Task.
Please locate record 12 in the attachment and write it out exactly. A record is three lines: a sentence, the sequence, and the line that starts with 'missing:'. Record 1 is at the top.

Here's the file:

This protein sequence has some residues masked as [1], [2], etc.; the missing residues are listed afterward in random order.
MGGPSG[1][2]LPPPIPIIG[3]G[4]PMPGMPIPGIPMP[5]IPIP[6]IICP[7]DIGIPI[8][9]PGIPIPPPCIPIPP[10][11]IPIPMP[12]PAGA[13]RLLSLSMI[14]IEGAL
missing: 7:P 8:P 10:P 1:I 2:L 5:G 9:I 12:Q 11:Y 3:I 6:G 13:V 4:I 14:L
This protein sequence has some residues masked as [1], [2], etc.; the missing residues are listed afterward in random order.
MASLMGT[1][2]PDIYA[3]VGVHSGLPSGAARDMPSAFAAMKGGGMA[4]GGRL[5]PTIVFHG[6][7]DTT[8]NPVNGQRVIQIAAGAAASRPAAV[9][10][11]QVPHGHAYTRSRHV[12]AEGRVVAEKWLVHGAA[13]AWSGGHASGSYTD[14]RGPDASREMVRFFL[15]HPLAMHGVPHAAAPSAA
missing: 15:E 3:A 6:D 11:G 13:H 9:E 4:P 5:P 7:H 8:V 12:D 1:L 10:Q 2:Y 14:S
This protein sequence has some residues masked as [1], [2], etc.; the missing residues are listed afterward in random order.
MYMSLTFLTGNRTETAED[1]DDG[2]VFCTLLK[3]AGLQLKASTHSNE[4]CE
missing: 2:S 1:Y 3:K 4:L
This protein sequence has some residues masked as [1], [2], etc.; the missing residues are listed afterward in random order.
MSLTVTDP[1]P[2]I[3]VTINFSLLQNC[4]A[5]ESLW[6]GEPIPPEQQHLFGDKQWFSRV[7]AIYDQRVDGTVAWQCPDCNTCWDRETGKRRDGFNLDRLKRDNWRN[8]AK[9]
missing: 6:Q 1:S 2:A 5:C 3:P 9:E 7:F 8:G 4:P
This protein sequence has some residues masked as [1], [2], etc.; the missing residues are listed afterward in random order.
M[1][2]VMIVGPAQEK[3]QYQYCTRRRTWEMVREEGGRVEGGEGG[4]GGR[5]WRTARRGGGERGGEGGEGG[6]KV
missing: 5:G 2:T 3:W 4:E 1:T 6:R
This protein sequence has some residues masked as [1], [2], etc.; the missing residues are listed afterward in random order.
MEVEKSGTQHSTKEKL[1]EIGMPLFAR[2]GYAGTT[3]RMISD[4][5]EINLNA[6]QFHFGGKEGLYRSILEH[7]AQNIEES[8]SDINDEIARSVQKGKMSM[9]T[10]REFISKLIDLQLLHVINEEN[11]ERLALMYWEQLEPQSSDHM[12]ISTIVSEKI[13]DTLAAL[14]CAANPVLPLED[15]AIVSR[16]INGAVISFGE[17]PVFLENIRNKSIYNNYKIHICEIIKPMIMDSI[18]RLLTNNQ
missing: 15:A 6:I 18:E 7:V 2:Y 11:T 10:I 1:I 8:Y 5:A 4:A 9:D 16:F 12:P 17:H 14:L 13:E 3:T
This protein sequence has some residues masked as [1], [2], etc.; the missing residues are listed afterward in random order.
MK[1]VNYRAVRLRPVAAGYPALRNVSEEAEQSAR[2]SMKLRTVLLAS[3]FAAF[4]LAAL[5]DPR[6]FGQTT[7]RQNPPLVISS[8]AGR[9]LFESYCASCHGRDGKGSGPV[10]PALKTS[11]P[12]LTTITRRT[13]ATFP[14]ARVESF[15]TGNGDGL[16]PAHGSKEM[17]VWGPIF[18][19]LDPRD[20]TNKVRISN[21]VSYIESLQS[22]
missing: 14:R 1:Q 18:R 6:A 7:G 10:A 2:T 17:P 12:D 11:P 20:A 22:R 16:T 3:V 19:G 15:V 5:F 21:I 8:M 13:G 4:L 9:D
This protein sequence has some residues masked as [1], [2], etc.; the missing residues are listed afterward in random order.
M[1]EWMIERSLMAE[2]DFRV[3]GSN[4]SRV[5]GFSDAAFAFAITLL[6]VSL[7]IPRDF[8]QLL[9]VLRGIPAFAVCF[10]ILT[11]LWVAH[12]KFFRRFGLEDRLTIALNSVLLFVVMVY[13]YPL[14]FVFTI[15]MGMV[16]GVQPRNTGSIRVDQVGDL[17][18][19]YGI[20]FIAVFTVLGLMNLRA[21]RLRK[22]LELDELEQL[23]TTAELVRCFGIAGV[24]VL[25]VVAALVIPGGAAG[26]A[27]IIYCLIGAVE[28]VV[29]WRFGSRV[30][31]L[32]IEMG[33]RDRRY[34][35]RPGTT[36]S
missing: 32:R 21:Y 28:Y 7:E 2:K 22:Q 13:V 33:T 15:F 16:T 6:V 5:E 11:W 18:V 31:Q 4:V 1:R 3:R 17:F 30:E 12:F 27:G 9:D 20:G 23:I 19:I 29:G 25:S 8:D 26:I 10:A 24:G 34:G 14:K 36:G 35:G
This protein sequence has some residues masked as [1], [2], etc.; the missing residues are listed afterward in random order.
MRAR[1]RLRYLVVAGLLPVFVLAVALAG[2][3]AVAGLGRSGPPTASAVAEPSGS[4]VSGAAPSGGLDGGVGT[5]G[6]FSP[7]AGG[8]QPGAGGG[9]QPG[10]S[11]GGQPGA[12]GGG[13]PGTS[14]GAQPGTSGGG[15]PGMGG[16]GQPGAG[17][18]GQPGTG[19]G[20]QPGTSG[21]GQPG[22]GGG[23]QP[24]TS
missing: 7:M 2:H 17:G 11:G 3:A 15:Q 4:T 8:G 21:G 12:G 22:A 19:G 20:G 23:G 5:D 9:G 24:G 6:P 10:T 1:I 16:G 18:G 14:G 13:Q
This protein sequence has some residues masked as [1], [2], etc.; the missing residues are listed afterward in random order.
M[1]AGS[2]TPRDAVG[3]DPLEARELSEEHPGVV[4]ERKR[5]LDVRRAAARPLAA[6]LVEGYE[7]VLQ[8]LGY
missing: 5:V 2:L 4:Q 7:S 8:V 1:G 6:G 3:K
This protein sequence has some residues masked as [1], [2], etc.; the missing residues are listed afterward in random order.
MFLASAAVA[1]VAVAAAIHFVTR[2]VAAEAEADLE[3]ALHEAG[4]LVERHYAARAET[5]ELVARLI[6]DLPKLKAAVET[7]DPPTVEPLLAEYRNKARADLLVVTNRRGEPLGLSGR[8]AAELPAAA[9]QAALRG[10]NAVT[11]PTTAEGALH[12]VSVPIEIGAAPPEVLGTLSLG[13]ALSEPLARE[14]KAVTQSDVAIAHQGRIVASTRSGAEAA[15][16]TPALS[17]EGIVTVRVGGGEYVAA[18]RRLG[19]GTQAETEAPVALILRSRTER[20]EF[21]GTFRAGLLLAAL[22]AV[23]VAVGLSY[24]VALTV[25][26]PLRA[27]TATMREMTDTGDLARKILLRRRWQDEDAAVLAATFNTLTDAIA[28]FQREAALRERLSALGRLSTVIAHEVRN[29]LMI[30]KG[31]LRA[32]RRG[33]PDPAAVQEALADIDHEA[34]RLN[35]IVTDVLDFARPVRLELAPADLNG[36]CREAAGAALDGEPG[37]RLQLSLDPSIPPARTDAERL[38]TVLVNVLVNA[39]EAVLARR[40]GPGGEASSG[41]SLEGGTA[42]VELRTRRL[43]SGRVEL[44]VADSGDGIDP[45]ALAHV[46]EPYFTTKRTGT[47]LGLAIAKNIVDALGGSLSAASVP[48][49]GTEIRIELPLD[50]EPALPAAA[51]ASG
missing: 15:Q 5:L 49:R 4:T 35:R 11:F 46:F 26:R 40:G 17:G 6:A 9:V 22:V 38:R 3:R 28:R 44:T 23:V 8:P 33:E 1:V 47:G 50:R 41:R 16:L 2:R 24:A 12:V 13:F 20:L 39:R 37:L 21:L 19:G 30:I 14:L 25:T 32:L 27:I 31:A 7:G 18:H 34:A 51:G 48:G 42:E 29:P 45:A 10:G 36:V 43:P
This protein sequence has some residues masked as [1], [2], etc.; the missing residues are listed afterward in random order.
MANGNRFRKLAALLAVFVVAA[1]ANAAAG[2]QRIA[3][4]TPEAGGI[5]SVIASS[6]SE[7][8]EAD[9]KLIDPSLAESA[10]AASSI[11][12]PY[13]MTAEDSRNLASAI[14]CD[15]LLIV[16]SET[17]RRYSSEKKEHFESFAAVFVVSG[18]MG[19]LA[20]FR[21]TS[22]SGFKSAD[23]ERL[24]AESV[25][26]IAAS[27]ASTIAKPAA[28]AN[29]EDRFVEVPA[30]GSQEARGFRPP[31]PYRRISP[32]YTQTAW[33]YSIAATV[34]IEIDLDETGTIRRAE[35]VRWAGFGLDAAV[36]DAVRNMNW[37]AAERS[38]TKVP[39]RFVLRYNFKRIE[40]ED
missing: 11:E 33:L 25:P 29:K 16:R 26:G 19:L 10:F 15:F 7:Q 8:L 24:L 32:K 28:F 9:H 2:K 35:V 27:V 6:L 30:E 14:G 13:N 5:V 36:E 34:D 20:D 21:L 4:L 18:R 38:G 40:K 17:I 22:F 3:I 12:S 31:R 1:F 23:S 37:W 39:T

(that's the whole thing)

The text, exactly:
This protein sequence has some residues masked as [1], [2], etc.; the missing residues are listed afterward in random order.
MANGNRFRKLAALLAVFVVAA[1]ANAAAG[2]QRIA[3][4]TPEAGGI[5]SVIASS[6]SE[7][8]EAD[9]KLIDPSLAESA[10]AASSI[11][12]PY[13]MTAEDSRNLASAI[14]CD[15]LLIV[16]SET[17]RRYSSEKKEHFESFAAVFVVSG[18]MG[19]LA[20]FR[21]TS[22]SGFKSAD[23]ERL[24]AESV[25][26]IAAS[27]ASTIAKPAA[28]AN[29]EDRFVEVPA[30]GSQEARGFRPP[31]PYRRISP[32]YTQTAW[33]YSIAATV[34]IEIDLDETGTIRRAE[35]VRWAGFGLDAAV[36]DAVRNMNW[37]AAERS[38]TKVP[39]RFVLRYNFKRIE[40]ED
missing: 11:E 33:L 25:P 29:K 16:R 26:G 19:L 10:F 15:F 7:Q 8:L 24:L 32:K 28:F 9:H 2:K 35:V 27:V 6:L 30:E 14:G 13:N 5:V 36:E 34:D 20:D 21:L 4:L 18:R 38:G 40:K 17:I 22:F 3:I 12:S 31:R 1:F 23:S 37:W 39:T